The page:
Libyan rebels in the Nafusa Mountains are preparing another step in their advance toward Tripoli, but after capturing a string of hamlets they face the tough task of taking the town of Asabah.
Even with allies inside Asabah fomenting revolution and spies providing intelligence on enemy positions, taking the town is not going to be easy.
Asabah is the last stop in the mountains before Garyan -- a heavily defended rampart for the capital Tripoli.
While the rebels have been buoyed by a clutch of victories in these mountains south of the capital, Asabah is home to prominent families close to the regime of Moamer Kadhafi.
It has a large military base and a population faithful to the regime. The Libyan leader felt comfortable enough to have a country house there.
"This is the last town before Garyan and they want to stop the (rebel) advance, it is full of armed Kadhafi supporters."
Since the "freedom fighters" took the hamlet of Gualish on Wednesday, 17 kilometres from Asabah, they have been awaiting "the green light from NATO" to advance.
"We don't know when but there will be a battle" -- and soon -- said Colonel Juma Brahim, the region's operational commander.
The link between the Brussels-headquartered alliance's strikes and the rebel advance is clear.
Without NATO raining bombs on Kadhafi positions there would be no advance. But the rebels want more and are now organised enough to lend NATO a hand.
"There are rebels and (army) colleagues in place there who spy for us, we are in contact with them every day. We know all their positions and how many soldiers there are there," said a former commander who asked not to be named.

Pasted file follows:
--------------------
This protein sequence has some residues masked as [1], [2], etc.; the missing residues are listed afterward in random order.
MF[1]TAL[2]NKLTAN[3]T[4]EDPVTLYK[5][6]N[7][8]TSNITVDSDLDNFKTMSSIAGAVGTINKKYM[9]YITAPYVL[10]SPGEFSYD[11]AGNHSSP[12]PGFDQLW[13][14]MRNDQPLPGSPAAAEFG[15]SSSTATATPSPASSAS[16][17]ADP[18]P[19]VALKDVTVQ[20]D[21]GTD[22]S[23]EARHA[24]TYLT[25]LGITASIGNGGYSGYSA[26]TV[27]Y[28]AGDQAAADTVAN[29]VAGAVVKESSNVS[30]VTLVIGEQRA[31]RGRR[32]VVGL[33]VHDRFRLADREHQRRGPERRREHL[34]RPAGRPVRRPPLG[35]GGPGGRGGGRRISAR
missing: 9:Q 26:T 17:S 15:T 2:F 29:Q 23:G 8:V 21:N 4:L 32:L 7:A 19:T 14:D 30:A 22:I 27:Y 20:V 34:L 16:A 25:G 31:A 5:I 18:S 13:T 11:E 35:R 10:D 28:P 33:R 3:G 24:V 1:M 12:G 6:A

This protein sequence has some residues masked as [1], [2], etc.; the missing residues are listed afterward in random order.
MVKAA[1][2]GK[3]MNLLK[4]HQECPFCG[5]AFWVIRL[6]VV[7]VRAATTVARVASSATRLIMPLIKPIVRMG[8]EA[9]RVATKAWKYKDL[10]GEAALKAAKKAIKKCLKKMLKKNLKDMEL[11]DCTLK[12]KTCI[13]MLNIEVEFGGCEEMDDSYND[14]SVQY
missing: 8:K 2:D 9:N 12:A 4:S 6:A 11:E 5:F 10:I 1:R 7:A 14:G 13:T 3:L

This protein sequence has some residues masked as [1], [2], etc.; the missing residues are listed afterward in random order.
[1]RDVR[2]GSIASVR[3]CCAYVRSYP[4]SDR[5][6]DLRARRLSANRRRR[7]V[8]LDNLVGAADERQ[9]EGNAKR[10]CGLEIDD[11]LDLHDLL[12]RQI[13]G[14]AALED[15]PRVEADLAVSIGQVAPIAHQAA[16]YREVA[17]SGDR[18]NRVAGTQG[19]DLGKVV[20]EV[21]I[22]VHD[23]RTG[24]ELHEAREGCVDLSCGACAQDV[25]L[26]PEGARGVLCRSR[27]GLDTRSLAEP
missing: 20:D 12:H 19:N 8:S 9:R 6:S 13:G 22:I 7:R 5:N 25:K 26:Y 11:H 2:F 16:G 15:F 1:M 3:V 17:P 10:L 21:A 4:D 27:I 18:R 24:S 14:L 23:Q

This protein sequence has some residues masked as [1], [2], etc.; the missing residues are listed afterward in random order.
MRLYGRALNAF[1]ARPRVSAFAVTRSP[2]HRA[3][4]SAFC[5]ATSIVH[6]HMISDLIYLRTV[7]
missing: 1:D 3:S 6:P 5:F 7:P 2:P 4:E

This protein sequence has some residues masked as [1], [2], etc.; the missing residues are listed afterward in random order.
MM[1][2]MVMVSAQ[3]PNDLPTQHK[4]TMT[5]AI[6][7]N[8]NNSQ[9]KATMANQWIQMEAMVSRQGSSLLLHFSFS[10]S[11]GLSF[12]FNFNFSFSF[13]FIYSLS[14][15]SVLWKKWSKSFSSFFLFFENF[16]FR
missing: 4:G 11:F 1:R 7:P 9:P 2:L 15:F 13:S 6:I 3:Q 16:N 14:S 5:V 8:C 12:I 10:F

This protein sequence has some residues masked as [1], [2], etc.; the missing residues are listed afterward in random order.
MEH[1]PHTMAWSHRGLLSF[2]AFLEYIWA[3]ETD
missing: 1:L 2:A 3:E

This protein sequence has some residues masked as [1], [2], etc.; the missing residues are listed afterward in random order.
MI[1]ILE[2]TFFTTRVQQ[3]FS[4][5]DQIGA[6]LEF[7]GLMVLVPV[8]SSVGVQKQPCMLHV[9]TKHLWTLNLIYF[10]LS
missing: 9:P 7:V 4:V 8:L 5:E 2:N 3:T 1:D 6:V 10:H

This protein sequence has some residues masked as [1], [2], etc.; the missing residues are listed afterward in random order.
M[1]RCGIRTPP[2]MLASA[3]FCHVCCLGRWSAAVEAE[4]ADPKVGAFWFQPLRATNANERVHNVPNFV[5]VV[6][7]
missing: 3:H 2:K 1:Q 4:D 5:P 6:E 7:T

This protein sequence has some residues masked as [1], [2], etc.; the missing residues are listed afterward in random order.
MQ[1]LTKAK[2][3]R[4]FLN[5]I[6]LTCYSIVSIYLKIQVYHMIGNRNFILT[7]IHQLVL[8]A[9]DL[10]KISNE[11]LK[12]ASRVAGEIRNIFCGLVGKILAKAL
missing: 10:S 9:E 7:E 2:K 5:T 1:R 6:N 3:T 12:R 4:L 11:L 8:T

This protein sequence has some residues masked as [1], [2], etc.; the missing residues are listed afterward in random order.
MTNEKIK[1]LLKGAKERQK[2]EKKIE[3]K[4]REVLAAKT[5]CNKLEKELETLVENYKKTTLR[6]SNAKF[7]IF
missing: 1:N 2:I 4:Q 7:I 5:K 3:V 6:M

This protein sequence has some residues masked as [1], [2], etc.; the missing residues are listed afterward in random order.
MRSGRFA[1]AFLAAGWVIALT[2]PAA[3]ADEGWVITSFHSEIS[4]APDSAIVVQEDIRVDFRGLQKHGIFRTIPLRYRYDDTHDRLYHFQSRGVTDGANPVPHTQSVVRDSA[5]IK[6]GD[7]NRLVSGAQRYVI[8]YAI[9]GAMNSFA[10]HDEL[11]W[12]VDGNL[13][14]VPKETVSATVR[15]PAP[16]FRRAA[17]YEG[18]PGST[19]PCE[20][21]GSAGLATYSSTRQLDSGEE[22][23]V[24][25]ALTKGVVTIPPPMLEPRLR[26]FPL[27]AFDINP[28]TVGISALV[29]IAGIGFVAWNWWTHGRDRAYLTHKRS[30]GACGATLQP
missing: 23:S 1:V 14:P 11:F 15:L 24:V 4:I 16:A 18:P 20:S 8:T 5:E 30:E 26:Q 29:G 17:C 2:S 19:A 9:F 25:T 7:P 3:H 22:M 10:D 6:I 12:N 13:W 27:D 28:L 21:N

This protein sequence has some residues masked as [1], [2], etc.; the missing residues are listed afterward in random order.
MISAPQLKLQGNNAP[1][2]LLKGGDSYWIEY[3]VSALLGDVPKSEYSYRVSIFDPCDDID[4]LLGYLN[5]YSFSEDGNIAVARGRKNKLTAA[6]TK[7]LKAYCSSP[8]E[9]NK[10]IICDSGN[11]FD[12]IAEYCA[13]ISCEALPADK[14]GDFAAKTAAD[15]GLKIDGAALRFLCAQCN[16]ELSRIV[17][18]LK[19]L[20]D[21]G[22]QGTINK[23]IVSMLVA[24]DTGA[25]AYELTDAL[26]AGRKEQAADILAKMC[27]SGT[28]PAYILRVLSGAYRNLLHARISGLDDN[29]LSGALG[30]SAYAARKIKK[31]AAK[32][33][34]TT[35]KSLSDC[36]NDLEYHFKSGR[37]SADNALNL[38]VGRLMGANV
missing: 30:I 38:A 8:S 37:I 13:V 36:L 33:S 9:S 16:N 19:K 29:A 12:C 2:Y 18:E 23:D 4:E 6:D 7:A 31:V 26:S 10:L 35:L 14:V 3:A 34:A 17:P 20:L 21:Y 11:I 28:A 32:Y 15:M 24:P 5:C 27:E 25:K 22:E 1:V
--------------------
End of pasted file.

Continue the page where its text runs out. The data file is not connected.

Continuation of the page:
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The rebels say they know the city is surrounded on all sides by the army.
"There are at least 10 tanks and some snipers on top of buildings", said one young man who recently managed to flee from Asabah through the mountains.
The rebels also suspect that Kadhafi's army regulars are exhausted by the NATO strikes. "But they are at the front line and if they want to defect, the foreigners (mercenaries) will shoot them," said Talal Ahmed, a former policeman.
With "hundreds" of rebels already inside the town there is hope the battle can be won before it starts in earnest.
"We're trying to make contact with them and provide them with equipment and weapons. We're trying to start a revolution from within. It would be good for us," said Brahim.
But since the beginning of the rebel offensive in the mountains last week, the situation has become more difficult.
"The rebels inside (Asabah) had orders in case of attack, but they had to flee the mountains. Since Gualish was taken no one can move in the city. Kadhafi's forces are looking for rebels and have distributed weapons to families close to the regime," said the young man who defected.
And there are still many civilians holed up in the town, lacking fuel and food and allegedly prevented from leaving by Kadhafi's forces -- who also appear to be ready for the fight.
They targeted rebel fighters with Grad rockets and light arms fire all Monday morning.
"We are ready for battle... We have no fear of NATO or the so-called rebels," the city's mayor Hamuda Mukhtar Salem said Sunday.
Libyan Prime Minister Baghdadi al-Mahmudi said in an interview published Tuesday that Kadhafi will not take part in proposed talks between the embattled regime and rebels.
"The Guide will not take part in these discussions. Everything must be open," he told France's Le Figaro newspaper, referring to Kadhafi.
"We are ready to negotiate unconditionally," he said, adding it was not for him to say "in which room... the Guide will find himself".
The comments came a day after French Defence Minister Gerard Longuet suggested that Kadhafi could remain in Tripoli "in another room in his palace" and NATO could stop its bombing campaign while talks began.